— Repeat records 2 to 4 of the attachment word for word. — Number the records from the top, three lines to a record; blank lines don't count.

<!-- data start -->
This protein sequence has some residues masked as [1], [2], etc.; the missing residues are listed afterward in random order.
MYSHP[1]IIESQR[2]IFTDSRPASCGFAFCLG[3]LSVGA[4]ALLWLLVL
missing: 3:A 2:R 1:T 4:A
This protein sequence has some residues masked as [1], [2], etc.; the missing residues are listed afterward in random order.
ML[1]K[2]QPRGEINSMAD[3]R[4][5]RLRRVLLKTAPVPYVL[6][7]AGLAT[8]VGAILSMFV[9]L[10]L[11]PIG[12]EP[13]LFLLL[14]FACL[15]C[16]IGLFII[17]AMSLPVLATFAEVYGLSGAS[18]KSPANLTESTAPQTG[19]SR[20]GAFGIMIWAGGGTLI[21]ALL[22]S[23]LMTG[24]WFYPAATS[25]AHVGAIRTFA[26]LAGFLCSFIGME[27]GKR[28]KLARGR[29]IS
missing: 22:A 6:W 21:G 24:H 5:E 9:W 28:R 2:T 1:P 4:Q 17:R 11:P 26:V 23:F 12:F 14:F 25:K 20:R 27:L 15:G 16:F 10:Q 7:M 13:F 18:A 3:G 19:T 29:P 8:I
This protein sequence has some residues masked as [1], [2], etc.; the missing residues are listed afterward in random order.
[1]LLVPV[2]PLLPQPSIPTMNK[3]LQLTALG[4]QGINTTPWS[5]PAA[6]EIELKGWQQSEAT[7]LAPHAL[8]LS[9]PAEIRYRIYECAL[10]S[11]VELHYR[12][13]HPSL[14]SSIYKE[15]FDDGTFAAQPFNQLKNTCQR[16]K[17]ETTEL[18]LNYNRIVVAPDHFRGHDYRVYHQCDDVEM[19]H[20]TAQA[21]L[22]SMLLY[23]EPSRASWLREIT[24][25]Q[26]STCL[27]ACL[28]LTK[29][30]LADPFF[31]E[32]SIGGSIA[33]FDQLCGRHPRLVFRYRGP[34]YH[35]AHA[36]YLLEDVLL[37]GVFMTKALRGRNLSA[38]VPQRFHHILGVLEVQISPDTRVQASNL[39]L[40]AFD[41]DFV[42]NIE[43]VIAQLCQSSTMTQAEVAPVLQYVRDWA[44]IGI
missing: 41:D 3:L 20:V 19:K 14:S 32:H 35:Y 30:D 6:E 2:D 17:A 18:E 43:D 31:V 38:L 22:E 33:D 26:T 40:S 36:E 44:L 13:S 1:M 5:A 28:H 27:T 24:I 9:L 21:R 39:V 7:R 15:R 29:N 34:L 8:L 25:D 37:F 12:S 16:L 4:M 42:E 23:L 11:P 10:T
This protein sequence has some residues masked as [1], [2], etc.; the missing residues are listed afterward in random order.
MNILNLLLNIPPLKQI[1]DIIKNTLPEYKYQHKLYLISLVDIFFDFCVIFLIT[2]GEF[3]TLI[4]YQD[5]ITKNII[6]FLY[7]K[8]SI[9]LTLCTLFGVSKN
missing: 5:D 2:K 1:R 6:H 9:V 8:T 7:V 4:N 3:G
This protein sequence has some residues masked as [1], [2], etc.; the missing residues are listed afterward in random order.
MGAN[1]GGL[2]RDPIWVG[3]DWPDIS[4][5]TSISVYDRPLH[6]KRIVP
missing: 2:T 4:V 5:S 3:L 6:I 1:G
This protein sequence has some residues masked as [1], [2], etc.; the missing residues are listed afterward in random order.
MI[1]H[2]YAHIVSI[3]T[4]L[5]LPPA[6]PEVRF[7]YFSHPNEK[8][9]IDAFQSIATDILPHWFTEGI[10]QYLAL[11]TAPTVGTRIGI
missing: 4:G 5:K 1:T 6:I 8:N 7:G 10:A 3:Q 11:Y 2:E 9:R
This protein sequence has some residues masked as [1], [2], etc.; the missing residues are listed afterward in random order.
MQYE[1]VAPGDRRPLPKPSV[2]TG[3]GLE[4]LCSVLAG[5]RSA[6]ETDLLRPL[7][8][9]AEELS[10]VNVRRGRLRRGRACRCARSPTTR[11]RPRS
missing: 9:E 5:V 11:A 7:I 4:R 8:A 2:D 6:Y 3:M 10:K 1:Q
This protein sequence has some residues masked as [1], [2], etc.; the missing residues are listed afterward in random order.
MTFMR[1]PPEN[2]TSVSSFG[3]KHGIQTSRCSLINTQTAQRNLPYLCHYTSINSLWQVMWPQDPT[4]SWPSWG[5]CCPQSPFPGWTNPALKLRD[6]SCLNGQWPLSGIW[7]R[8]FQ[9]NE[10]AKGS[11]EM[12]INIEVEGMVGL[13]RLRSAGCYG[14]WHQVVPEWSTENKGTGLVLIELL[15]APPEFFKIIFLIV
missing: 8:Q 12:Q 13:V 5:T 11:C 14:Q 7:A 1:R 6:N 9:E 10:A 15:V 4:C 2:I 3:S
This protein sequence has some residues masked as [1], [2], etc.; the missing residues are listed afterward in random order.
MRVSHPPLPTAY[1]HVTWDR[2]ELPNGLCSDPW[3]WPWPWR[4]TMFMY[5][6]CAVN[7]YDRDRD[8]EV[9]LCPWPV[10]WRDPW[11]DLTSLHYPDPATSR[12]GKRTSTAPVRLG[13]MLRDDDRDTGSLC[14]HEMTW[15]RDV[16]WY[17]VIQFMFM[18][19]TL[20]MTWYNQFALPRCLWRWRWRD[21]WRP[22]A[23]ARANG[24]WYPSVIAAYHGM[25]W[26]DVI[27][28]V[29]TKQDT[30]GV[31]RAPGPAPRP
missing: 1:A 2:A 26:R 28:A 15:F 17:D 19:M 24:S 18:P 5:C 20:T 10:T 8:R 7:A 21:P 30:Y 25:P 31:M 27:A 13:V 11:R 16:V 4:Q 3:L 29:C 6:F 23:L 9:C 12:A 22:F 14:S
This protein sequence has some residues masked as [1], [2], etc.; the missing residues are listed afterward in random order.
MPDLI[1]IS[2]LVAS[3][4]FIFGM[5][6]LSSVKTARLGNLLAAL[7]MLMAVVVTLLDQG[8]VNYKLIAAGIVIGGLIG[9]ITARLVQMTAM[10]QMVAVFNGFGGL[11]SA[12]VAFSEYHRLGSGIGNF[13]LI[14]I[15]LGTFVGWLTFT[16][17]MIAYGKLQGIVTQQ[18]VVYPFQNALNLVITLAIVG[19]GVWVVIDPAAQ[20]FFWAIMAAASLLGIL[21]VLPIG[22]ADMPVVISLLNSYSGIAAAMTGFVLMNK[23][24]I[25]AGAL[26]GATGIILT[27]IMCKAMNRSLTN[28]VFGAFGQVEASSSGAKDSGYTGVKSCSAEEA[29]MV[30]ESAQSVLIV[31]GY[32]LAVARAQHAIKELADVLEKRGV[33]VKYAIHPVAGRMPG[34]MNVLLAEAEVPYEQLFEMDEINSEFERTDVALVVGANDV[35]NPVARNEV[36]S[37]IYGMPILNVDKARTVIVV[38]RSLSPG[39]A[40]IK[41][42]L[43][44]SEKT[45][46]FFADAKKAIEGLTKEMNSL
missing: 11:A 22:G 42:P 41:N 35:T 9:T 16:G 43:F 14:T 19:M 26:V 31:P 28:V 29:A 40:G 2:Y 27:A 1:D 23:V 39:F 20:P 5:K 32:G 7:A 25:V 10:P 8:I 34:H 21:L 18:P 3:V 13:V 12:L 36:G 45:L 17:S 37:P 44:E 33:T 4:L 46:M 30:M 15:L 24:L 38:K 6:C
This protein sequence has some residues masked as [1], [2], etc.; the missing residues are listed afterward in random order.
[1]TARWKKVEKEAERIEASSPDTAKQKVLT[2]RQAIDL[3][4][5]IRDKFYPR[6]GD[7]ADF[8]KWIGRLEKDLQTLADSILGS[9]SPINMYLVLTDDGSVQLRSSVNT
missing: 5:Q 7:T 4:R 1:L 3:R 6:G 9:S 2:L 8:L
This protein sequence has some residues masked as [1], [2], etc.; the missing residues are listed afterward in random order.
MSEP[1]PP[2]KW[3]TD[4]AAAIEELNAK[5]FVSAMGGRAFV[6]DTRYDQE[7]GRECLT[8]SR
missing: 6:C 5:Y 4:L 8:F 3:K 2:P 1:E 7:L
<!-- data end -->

This protein sequence has some residues masked as [1], [2], etc.; the missing residues are listed afterward in random order.
ML[1]K[2]QPRGEINSMAD[3]R[4][5]RLRRVLLKTAPVPYVL[6][7]AGLAT[8]VGAILSMFV[9]L[10]L[11]PIG[12]EP[13]LFLLL[14]FACL[15]C[16]IGLFII[17]AMSLPVLATFAEVYGLSGAS[18]KSPANLTESTAPQTG[19]SR[20]GAFGIMIWAGGGTLI[21]ALL[22]S[23]LMTG[24]WFYPAATS[25]AHVGAIRTFA[26]LAGFLCSFIGME[27]GKR[28]KLARGR[29]IS
missing: 22:A 6:W 21:G 24:H 5:E 9:W 28:R 2:T 1:P 4:Q 17:R 11:P 26:V 23:F 12:F 14:F 25:K 20:R 27:L 15:G 16:F 10:Q 7:M 13:F 18:A 3:G 19:T 29:P 8:I
This protein sequence has some residues masked as [1], [2], etc.; the missing residues are listed afterward in random order.
[1]LLVPV[2]PLLPQPSIPTMNK[3]LQLTALG[4]QGINTTPWS[5]PAA[6]EIELKGWQQSEAT[7]LAPHAL[8]LS[9]PAEIRYRIYECAL[10]S[11]VELHYR[12][13]HPSL[14]SSIYKE[15]FDDGTFAAQPFNQLKNTCQR[16]K[17]ETTEL[18]LNYNRIVVAPDHFRGHDYRVYHQCDDVEM[19]H[20]TAQA[21]L[22]SMLLY[23]EPSRASWLREIT[24][25]Q[26]STCL[27]ACL[28]LTK[29][30]LADPFF[31]E[32]SIGGSIA[33]FDQLCGRHPRLVFRYRGP[34]YH[35]AHA[36]YLLEDVLL[37]GVFMTKALRGRNLSA[38]VPQRFHHILGVLEVQISPDTRVQASNL[39]L[40]AFD[41]DFV[42]NIE[43]VIAQLCQSSTMTQAEVAPVLQYVRDWA[44]IGI
missing: 41:D 3:L 20:V 19:K 14:S 32:H 35:Y 30:D 6:E 2:D 17:A 18:E 43:D 31:V 38:L 22:E 33:D 26:T 40:S 36:E 44:L 13:S 1:M 5:A 28:H 27:T 24:I 9:L 21:R 39:V 7:R 15:R 29:N 34:L 8:L 25:D 37:F 12:S 16:L 4:M 42:E 23:L 11:P 10:T
This protein sequence has some residues masked as [1], [2], etc.; the missing residues are listed afterward in random order.
MNILNLLLNIPPLKQI[1]DIIKNTLPEYKYQHKLYLISLVDIFFDFCVIFLIT[2]GEF[3]TLI[4]YQD[5]ITKNII[6]FLY[7]K[8]SI[9]LTLCTLFGVSKN
missing: 5:D 2:K 1:R 6:H 9:V 8:T 7:V 4:N 3:G